(1906–74), born Sydney, a well-known and influential media proprietor, was the son of Robert Clyde Packer (1879–1934), managing director of Smith's Weekly, 1919–33, and general manager of Associated Newspapers, 1931–33. Frank Packer began his career as a cadet reporter on his father's newspaper the Daily Guardian in 1923. He had become general advertising manager by 1927 and in 1933, with E.G. Theodore, founded Australia's best-known women's magazine, the Australian Women's Weekly. Packer was managing director of Consolidated Press from 1936 and chairman from 1957. The group, now Australian Consolidated Press, publishes a range of popular magazines such as the Bulletin, Cleo, the Australian Home Journal and the Australian Women's Weekly, as well as a number of suburban and country newspapers, and holds large interests in radio stations in Victoria and W A. The group also owned the Sydney Daily Telegraph, and the Sunday Telegraph, although these were sold to Rupert Murdoch's News Ltd in 1972. Chairman of television corporations in Melbourne and Sydney and credited with great right-wing political influence, Packer was also well known in racing and yachting circles. An authorised biography by Richard Whitington was published in 1971. Sir Frank Packer's two sons, Clyde Packer (1935–) and Kerry Packer (1937–), have also become well-known figures. Clyde Packer was a member of the NSW Legislative Council, 1964–76, and from 1959 was involved as administrator and part-owner of his father's publishing empire. From 1970 he was joint manager of the television corporations but resigned from all his positions in the Packer industries 1972–73. He now lives in Los Angeles, where he owns an entertainment agency and a magazine, New Times. Owner and founder of the Sydney magazine Forum, he has also been a major supporter of Quadrant. Kerry Packer has succeeded to his father's publishing and television empire, and has extended the group's interests into mining, real estate, film production and leisure industries. In 1977 he became a controversial figure in his own right when he launched World Series cricket. He was made AC in 1983. Journalist Paul Berry published The Rise and Rise of Kerry Packer (1993), which also deals extensively with the Packer dynasty.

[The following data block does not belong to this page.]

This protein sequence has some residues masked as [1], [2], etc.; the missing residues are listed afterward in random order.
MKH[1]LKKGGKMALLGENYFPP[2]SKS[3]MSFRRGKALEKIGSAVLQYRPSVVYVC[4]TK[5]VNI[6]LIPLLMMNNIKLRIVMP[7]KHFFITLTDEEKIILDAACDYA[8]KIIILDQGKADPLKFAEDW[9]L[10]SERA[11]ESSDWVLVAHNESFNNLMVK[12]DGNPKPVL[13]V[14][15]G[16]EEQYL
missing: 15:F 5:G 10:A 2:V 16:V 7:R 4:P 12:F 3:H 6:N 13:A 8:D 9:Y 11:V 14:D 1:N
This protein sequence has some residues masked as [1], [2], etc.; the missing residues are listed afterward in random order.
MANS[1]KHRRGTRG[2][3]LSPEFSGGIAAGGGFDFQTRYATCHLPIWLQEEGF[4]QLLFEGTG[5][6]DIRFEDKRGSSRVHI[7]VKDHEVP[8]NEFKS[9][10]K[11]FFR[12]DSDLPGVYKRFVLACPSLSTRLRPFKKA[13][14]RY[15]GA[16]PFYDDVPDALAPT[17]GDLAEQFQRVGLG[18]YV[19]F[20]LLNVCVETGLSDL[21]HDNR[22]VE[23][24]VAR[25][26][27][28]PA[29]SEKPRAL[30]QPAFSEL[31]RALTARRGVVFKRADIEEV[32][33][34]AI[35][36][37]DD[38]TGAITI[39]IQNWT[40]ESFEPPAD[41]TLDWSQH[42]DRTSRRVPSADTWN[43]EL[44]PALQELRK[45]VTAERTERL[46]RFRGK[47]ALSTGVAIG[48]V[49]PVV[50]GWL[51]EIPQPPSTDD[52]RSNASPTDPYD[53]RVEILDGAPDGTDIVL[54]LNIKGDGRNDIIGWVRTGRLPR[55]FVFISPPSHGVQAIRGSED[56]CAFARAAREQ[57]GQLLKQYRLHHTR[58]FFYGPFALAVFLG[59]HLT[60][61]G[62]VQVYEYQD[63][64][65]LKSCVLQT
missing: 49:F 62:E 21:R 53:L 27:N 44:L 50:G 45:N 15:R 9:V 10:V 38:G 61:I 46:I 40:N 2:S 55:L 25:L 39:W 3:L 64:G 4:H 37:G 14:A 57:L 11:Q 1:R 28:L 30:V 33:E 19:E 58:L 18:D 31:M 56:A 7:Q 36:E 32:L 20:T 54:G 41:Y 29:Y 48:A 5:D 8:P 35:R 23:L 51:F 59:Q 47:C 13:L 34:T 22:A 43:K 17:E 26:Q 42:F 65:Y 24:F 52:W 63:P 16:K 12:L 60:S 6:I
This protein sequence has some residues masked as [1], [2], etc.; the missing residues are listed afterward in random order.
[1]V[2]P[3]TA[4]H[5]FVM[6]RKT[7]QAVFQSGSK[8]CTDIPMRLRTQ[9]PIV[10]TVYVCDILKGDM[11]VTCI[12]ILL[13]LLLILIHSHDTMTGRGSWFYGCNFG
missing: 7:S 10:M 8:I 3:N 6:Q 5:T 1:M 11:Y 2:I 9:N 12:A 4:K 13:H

From The Oxford Companion to Australian Literature in Oxford Reference.